Amidst the social unrest caused by another unarmed Black man getting shot seven times by law enforcement, the WNBA players decided not to play any games Wednesday evening. This should not come as a surprise to anyone that has been paying attention, but I think a lot of people are not realizing the importance of the WNBA on this front. While this type of activism may be a new venture for some sports leagues, the W has been walking the walk for a long time, with a lot more at stake.
Let’s look at the track record of these women for a second. In 2016, the WNBA players pretty much wrote the book on league wide protests. In response to Alton Sterling and Philando Castile being murdered and five Dallas police officers being killed at a protest against those acts of violence, women across the league wore black shirts bearing messages of condemnation against all of those incidents. The criticism that followed was disappointing, but far from surprising. Off-duty Minneapolis police officers walked off their security posts at a Lynx game because of their disapproval. It’s funny that they conveniently missed the objection to the murders of the police as well, yet I digress. In the following days, players on every team engaged in some form of protest.
I keep specifying the players took action, because the WNBA hasn’t always been the socially engaged, tolerant entity we know today. Teams and players were fined for doing the exact thing that they are applauded for today. It wasn’t until there was massive backlash, the then commissioner, Lisa Borders, rescinded the fines. Since then, the WNBA has definitely progressed in this realm. They are fully immersed in these issues and walk in unison with their players, as the league learned from their players and completely embraced them. The most effective thing the WNBA does, is to not just allow its’ players to use their voices, but now throwing their full support behind them. They don’t just get out of the way and let the players do them, they walk hand in hand with them on their quest for equality.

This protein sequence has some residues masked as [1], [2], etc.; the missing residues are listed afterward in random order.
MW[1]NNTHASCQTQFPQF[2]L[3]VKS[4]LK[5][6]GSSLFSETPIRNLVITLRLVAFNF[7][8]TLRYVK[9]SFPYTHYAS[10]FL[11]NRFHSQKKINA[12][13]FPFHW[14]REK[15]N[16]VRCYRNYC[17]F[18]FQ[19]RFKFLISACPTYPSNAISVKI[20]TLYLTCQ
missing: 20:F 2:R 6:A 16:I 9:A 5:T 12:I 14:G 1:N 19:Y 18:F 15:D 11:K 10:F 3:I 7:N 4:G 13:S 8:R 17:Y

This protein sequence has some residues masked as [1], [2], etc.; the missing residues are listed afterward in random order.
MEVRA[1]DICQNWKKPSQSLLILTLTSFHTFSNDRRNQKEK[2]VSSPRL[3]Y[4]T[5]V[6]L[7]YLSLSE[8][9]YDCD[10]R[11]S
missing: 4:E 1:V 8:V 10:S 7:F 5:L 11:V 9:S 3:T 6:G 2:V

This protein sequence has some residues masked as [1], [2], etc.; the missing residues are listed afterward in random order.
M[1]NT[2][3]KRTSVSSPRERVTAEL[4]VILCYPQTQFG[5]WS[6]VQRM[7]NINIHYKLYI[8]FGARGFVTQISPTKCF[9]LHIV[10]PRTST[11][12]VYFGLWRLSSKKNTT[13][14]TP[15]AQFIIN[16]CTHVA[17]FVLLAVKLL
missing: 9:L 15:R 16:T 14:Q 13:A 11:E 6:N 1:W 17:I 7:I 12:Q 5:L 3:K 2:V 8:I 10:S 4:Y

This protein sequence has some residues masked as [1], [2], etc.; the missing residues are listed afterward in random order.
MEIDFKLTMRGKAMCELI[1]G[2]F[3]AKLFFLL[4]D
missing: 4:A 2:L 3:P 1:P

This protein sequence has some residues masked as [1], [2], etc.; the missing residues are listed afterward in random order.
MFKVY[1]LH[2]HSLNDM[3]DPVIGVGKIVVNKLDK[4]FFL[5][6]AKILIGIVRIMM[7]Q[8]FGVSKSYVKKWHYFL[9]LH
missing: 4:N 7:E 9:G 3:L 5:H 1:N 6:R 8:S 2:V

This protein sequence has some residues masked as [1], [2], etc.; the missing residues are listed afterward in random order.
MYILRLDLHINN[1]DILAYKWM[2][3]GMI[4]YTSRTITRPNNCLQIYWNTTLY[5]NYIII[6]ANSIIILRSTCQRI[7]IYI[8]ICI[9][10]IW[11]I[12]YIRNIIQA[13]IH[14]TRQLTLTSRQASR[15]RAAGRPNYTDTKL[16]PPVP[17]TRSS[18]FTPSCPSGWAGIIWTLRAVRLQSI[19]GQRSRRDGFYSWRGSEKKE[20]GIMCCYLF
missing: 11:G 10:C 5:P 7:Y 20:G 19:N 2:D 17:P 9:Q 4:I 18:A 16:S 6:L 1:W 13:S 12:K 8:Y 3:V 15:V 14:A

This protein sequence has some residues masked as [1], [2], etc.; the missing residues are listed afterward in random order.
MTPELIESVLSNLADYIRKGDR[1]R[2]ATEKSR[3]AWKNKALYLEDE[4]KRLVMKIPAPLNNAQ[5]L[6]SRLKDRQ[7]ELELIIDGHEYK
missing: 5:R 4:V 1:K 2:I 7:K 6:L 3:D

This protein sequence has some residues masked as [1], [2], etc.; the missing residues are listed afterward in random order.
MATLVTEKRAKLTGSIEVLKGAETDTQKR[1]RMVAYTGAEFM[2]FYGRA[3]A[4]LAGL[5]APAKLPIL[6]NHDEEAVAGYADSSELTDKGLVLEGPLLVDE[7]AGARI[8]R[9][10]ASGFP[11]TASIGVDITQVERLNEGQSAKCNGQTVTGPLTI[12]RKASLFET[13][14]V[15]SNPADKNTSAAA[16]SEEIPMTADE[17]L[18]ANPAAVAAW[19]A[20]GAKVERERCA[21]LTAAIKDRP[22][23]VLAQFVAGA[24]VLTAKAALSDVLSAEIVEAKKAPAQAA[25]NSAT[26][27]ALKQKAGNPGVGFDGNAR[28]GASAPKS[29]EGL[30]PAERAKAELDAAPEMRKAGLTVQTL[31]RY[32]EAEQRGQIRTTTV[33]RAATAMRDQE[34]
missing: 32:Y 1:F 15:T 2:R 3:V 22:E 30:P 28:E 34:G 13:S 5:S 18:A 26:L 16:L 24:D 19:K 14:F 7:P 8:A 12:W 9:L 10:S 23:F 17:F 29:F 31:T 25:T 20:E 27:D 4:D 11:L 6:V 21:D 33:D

Perhaps the most important part of the league’s advocacy is the part that doesn’t get mentioned enough, but should lead the conversation. The ladies in the WNBA have been on the right side of this fight for years, we all know this. But the thing that needs to be highlighted is they have been waging this war on inequality, from an extremely disadvantaged position. In a time where the WNBA has to scratch and claw for support (this is ridiculous in itself), they continue to speak their truth and aren’t afraid to ruffle some feathers. Honestly speaking, if you’re bothered by the things these ladies are vocal about, then you are part of the problem. But the courage of these women needs to be celebrated.
Many of the league’s marquee players sat out this season without the security of knowing their financial burdens would be eased. They are the first to decry any injustice without a second thought. Women like Maya Moore take “More than an Athlete” to the next level. And keep in mind that Maya did it when it was considered radical and revolutionary. She fully leaned into her purpose, before it was cool. Now it’s expected. Just remember it was a WNBA player that took activism from an extracurricular activity to a vital part of the job description.
It would be prudent for their brothers-in-arms, to reach out to them for guidance on how to navigate this process. They’re a bit new to this, but the W is tried and true. The ladies of the WNBA are selfless, fearless and unrelenting, in their activism. Other leagues should take a page out of their book. They have the most to lose, but aren’t afraid to put everything on the line.
As we move forward in this next phase in the fight against injustice, the W will be leading the charge as they always have. All respect and kudos to them, as the continue to blaze the trail for others to hopefully follow.